Mike currently lives near Seattle with his wife Wendy; they have two children together – Noah, who was born in 2016 after Wendy discovered she had cancer before pregnancy but manages to stay upbeat despite undergoing chemotherapy treatments every three weeks; Victoria, who was born prematurely back in 2009 due most likely due her mother being exposed to radiation during labor which caused her lungs not fully developing properly leading up until birth date – hence why she suffered from severe respiratory issues since birth resulting in needing daily oxygen therapy throughout childhood leading up until age 17 when we finally started seeing some improvements following surgery done by our family doctor at this point too see if maybe something else might need to be done besides just regular medication which hasn’t worked yet either so we’ll keep trying other options depending upon what happens next month before coming back again next year.”

#6 – Hidden Brain

Hidden Brain is a podcast about the unconscious mind. Hosted by Shankar Vedantam, the show explores human behavior and the biases that shape our decisions. It’s an engaging exploration of how these topics affect our lives—and how they can be used to improve them.

The first episode starts with a conversation between host Shankar Vedantam and psychologist Daniel Kahneman discussing their work on behavioral economics and cognitive biases: “We all have these mental shortcuts, which allow us to make quick judgments without having all the information we need in front of us,” says Vedantam in his intro speech at hidden brain how. “This makes sense because if we had all the information, then decisions would be harder,” adds Kahneman.” But what happens when people who don’t know each other interact?” asks Vedantam as he describes an experiment conducted by social scientists at Yale University where participants interacted anonymously with strangers over email before meeting up face-to-face for lunch together later that day. “What do you think happened?” asks Vedantam rhetorically. “You made assumptions about me based on my name tag,” says one participant after receiving her tray full of food during lunchtime; another respondent agrees, saying: “Yeah, I did too!”

#7 – This American Life

This American Life is a weekly public radio program that produces independent journalism. It’s hosted by Ira Glass and produced by Chicago Public Media, which airs on more than 500 stations weekly. The show has won all major broadcasting awards, including the Peabody Awards and Edward R Murrow Awards.

The show’s format consists of stories based on interviews with experts in various fields like philosophy or science fiction movies (if you’re into that sort). The episodes are typically about 20 minutes long, so they’re easy to listen to, even if you only have an hour or two before bedtime!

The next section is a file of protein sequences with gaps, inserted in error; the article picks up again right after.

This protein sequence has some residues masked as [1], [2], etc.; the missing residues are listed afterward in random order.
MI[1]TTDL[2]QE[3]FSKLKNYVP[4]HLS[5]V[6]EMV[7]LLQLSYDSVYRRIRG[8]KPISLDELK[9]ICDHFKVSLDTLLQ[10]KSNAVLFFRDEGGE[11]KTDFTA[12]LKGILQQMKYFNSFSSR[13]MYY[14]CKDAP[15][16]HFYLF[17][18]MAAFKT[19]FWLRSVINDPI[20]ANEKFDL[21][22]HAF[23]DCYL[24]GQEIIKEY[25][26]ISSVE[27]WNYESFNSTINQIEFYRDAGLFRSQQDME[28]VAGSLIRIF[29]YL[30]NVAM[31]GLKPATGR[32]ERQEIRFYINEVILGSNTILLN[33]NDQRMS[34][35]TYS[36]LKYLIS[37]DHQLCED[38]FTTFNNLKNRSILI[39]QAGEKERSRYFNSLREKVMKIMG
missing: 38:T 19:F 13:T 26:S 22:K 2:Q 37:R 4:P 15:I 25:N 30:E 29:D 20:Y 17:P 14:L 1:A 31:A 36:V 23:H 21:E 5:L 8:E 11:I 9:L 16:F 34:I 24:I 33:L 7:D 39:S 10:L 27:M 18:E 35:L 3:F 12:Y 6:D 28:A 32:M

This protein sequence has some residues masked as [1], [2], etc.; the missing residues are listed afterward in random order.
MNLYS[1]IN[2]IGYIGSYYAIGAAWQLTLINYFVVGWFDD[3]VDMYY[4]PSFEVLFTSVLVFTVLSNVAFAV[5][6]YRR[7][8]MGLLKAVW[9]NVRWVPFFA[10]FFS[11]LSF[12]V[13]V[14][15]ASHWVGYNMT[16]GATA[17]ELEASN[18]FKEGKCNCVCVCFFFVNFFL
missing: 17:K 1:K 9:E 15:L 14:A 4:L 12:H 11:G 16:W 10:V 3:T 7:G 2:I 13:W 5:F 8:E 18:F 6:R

#8 – The Invisible Wall

The Invisible Wall is a podcast about race and identity, hosted by Daveed Diggs, an actor who has been in Hamilton, Black Panther, and the original cast of Hedwig and the Angry Inch. Daveed’s interviews with guests on this podcast include figures like Tavi Gevinson. 

#9 – Radiolab

The Radiolab podcast is a show about curiosity. Where sound illuminates ideas, and the boundaries blur between science, philosophy, and human experience.

Radiolab is hosted by Jad Abumrad and Robert Krulwich. It features interviews with scientists about their work in a wide range of fields, including physics, chemistry, and biology; musicians talking about music or sound design; comedians telling stories from their lives that are also funny; artists explaining paintings or sculptures; philosophers arguing over big ideas like free will or morality in politics – whatever it is that brings them together on this podcast you’ll find out there’s no topic too big for these two inquisitive minds!

#10 – Ear Hustle

Ear Hustle is a podcast that tells the stories of life inside prison. It’s produced by inmates at San Quentin State Prison and co-created by Earlonne Woods and Antwan Williams. The show is produced by Radiotopia, which means you can find it on iTunes and other platforms.

Conclusion

If you’re looking for a fresh new way to learn, podcasts are a great place to start. They offer the perfect combination of world-building and audio storytelling that can help you develop an on-the-fly education about history, science, or any other subject matter of your choosing—and they’re always available in your pocket (or headphones) whenever you want!